Wall Street Secret Revealed: Invest in This Underdog for Dividend Growth That Beats the Giants
By April Fowell
- The diversity in investment strategies based on individual objectives, risk tolerance, and preferences is a key aspect of Wall Street investing.
- A Hartford Funds paper revealed that, over a 50-year period, dividend-paying stocks outperformed non-payers with an average annualized return of 9.18%, compared to 3.95%. The former also exhibited lower volatility.
- Notable examples of successful dividend stocks include Coca-Cola and Johnson & Johnson, both consistently raising dividends for 61 consecutive years. In contrast, a lesser-known water utility stock, York Water, stands out with a remarkable 208-year streak of continuous dividend payments, reflecting its stability in providing essential services.
The fact that there is no one-size-fits-all formula for success is among the finest things about investing on Wall Street. There's virtually likely a method that can increase your wealth over time, depending on your objectives, level of investing risk tolerance, and hobbies.
The preceding is true, but there is a catch: it is difficult to surpass dividend stocks' long-term outperformance.
A paper published by the Hartford Funds last year titled "The Power of Dividends: Past, Present, and Future" looked at the annualized returns of dividend-paying equities to non-payers over a 50-year period (1973-2022), working with Ned Davis Research.
Over 50 years, dividend stocks yielded an average annualized return of 9.18%, whereas non-payers yielded a meager 3.95% annualized return. Compared to the non-payers, the dividend payers exhibited significantly lower volatility.
However, a strong dividend investment is about more than just yield. Nothing matters more, perhaps, than a payout's durability, which is something that ultra-high-yielding dividend companies frequently lack.
Several of the best dividend stocks available globally are well-known, established businesses that have been steadily raising their dividends for many years. Two prime examples are Coca-Cola (NYSE: KO) and Johnson & Johnson (NYSE: JNJ), both of which have raised their base yearly rewards for 61 straight years.
As it happens, Standard & Poor's, a branch of the more well-known S&P Global, now only awards the highest possible credit rating (AAA) to just two publicly listed businesses, including Johnson & Johnson.
Operating in a highly defensive industry and increasing its dependence on high-margin pharmaceuticals have allowed Johnson & Johnson to expand its adjusted earnings consistently over decades. It has thus had no issue giving its investors a larger portion of its profits.
In the meanwhile, Kantar's "Brand Footprint" report states that Coca-Cola has been the most selected brand annually for the past ten years (as of 2022). Coke sells necessities, has a top-notch marketing effort, and is present in all but three of the world's countries.
People will always purchase beverages, regardless of how well or poorly the local or global economy is doing. For this reason, Coca-Cola's cash flow is quite predictable.
Assessing a company's dividend excellence might also involve looking at how long it has been paying out dividends consistently. Since the 19th century, a little more than a dozen publicly listed corporations have consistently paid out dividends.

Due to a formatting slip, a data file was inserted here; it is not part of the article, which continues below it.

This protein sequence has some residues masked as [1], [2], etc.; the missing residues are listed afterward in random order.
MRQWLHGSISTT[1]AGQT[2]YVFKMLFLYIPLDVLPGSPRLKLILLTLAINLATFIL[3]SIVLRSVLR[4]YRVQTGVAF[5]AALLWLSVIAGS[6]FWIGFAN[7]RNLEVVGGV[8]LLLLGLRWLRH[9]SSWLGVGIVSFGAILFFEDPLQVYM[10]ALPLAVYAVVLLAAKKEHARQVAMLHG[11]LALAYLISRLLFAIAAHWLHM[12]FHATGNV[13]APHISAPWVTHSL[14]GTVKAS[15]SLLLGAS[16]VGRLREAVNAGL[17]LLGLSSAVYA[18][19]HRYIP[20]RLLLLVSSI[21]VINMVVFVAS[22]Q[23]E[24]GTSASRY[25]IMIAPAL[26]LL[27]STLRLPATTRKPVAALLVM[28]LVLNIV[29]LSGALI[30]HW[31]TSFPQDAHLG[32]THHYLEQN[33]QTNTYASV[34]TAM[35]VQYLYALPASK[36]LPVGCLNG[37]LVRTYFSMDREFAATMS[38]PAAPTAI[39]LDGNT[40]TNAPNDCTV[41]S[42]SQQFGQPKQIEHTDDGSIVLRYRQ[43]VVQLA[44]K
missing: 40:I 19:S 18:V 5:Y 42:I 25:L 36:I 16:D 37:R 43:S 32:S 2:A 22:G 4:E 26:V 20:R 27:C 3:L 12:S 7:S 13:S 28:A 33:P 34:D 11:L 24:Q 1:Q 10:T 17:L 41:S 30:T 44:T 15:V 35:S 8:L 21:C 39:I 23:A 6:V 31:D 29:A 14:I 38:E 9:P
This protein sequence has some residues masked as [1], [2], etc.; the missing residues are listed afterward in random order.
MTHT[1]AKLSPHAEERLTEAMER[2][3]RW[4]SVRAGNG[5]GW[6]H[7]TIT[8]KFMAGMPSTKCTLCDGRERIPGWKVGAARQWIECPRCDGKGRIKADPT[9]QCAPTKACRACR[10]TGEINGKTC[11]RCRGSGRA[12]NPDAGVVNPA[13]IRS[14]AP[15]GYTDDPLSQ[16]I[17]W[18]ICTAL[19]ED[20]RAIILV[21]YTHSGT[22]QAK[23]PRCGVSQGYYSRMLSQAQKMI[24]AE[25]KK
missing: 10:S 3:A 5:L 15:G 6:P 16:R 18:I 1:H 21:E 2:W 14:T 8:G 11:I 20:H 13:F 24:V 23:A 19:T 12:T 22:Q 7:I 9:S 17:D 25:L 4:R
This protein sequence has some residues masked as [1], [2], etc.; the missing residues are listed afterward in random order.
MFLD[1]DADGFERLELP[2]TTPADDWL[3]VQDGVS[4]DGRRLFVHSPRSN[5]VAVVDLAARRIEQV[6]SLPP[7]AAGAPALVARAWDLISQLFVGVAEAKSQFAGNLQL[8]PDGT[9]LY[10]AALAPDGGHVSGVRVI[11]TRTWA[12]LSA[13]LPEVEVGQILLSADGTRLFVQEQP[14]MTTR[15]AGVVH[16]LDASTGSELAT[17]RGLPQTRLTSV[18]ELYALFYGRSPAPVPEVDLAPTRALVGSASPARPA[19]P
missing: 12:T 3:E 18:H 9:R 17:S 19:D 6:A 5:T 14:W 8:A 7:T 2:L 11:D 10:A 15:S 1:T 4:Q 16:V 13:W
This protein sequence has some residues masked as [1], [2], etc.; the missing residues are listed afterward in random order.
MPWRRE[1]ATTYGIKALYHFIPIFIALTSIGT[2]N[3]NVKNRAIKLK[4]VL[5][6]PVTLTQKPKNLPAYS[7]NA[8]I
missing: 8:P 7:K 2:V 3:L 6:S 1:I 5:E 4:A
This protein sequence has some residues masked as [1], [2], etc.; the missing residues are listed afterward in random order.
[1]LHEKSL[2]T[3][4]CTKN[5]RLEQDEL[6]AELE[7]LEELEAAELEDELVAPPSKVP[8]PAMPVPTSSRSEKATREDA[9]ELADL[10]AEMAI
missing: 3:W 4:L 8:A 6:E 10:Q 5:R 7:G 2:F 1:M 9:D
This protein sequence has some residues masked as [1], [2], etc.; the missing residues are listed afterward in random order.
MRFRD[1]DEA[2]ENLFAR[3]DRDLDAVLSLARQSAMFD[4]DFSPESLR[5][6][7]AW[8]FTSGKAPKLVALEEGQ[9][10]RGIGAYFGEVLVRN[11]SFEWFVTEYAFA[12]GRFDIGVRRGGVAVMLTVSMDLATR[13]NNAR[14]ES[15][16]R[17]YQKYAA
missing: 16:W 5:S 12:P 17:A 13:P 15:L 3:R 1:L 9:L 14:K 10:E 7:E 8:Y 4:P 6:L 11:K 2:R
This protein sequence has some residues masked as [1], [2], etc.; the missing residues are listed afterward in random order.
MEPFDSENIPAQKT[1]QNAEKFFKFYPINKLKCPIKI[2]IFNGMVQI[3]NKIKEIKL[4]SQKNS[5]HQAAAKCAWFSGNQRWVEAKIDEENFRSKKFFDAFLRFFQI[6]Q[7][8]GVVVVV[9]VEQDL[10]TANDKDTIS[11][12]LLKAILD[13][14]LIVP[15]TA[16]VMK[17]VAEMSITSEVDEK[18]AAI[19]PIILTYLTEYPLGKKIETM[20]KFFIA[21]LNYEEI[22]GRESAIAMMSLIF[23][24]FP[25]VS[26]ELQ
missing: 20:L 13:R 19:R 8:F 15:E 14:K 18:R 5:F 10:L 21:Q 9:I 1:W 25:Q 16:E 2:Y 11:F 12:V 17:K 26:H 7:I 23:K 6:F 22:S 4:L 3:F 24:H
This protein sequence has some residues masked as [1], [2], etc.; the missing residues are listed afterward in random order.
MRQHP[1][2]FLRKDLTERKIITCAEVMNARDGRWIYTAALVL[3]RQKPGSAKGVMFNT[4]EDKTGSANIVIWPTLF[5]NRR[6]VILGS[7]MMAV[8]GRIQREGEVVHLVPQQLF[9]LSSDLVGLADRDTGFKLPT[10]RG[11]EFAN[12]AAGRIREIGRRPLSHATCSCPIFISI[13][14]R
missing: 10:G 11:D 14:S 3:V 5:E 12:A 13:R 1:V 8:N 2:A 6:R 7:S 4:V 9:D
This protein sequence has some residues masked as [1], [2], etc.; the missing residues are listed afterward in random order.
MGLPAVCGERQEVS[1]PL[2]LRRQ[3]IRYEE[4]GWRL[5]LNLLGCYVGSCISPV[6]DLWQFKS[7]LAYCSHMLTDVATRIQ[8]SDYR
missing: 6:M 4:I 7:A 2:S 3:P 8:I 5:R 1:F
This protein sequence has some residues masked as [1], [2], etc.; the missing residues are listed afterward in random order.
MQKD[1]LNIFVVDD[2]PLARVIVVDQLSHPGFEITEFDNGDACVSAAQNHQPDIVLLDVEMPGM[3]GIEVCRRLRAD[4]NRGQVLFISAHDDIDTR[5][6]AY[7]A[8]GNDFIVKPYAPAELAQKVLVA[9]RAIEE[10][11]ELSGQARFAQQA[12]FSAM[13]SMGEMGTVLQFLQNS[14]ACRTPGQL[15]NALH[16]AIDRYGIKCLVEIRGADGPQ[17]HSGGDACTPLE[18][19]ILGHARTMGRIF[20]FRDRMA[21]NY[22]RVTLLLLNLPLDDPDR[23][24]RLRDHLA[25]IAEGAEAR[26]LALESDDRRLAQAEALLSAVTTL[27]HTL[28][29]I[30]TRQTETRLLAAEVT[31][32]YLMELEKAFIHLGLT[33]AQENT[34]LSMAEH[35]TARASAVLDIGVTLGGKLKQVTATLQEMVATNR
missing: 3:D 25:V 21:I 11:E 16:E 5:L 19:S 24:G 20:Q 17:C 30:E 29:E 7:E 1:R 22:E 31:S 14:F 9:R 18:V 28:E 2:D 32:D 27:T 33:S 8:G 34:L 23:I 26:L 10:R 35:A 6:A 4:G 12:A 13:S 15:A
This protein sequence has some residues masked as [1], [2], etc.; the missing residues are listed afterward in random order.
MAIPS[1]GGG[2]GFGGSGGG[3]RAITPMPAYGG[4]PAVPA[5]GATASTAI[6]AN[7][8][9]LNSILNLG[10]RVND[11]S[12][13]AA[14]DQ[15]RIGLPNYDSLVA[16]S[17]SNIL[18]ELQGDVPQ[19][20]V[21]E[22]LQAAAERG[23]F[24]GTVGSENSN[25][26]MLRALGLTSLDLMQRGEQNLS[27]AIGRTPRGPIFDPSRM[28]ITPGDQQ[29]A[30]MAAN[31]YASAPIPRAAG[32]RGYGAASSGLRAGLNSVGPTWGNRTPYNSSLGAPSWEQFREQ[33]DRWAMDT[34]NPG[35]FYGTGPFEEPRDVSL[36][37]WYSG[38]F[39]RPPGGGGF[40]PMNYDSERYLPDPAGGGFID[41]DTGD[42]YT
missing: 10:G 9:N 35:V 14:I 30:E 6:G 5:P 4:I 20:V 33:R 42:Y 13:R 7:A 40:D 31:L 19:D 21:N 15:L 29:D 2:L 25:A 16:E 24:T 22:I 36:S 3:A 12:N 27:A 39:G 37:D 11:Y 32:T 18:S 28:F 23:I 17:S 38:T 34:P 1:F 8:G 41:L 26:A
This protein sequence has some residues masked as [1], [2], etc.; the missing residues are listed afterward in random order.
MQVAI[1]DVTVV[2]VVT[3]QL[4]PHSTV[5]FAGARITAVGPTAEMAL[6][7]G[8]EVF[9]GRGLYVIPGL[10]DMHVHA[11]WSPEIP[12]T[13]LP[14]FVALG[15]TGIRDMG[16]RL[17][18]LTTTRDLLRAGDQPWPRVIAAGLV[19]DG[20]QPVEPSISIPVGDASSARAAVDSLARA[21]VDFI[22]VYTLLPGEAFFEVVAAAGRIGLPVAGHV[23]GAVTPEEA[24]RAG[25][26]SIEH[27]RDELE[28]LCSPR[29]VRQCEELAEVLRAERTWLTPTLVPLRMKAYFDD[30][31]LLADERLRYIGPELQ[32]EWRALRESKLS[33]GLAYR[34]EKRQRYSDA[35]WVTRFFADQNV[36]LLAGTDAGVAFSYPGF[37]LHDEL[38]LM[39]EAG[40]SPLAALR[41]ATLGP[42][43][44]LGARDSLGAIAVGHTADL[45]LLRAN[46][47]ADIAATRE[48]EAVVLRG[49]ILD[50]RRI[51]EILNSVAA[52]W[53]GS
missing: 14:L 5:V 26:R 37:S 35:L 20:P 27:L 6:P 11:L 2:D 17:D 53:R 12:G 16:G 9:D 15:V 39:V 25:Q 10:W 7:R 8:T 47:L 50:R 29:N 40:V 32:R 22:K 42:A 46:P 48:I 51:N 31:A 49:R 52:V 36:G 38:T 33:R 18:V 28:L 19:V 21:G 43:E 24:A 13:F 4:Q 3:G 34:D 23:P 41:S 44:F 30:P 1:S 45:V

Power in Water
However, the consistency of one small-cap water utility stock far outweighs that of any of these well-known companies. It is York Water (NASDAQ: YORW), a supplier of water and wastewater services.
At $510 million in value, York Water is a water provider serving 54 communities across three counties in South Central Pennsylvania. It also shows how obscure it is still, with an average of less than 48,000 shares exchanged on the Nasdaq market each day.
Its dividend streak, which extends more than 200 years, is something that no other dividend stock offers, despite its small size.
York Water created history once more on January 16, 2024, when it paid a dividend to its stockholders. Based on continuous dividend payments, York has paid its stockholders for 208 years running, 60 years longer than the next-closest firm, Stanley Black & Decker.
York is unique in part because it offers a service for fundamental needs. It is almost a given that you will require water and wastewater services whether you buy or rent a house. In addition, the majority of utilities function in their service regions as monopolies or duopolies. This means that the company's operational cash flow will be quite predictable every year.
York's status as a regulated utility contributes to its predictability. Before raising rates, "regulated" utilities must obtain approval from state public utility commissions, in York's case the Pennsylvania Public Utility Commission (PPUC). While this may seem like a hassle, it guarantees that the business won't have to deal with erratic wholesale prices.
It's also important to remember that York Water received approval from the PPUC in January 2023 to raise rates on 75,000 customers in order to cover $176 million in ongoing and planned infrastructure upgrades. York's yearly income was predicted to increase by almost 22% as a result of this rate hike last year. The profit needle is moving higher as a result of these rate increases and a consistent diet of add-on purchases.
Although some investors may argue that York's 2.4% yield is too low to qualify as "Wall Street's Greatest Dividend Stock," it is advisable those people to examine York's overall return-including dividends-during the last 25 years. York's 1,030% overall return has nearly twice the benchmark S&P 500's total return. York is only offering a meager 2.4% dividend since its stock has done significantly better than the overall market.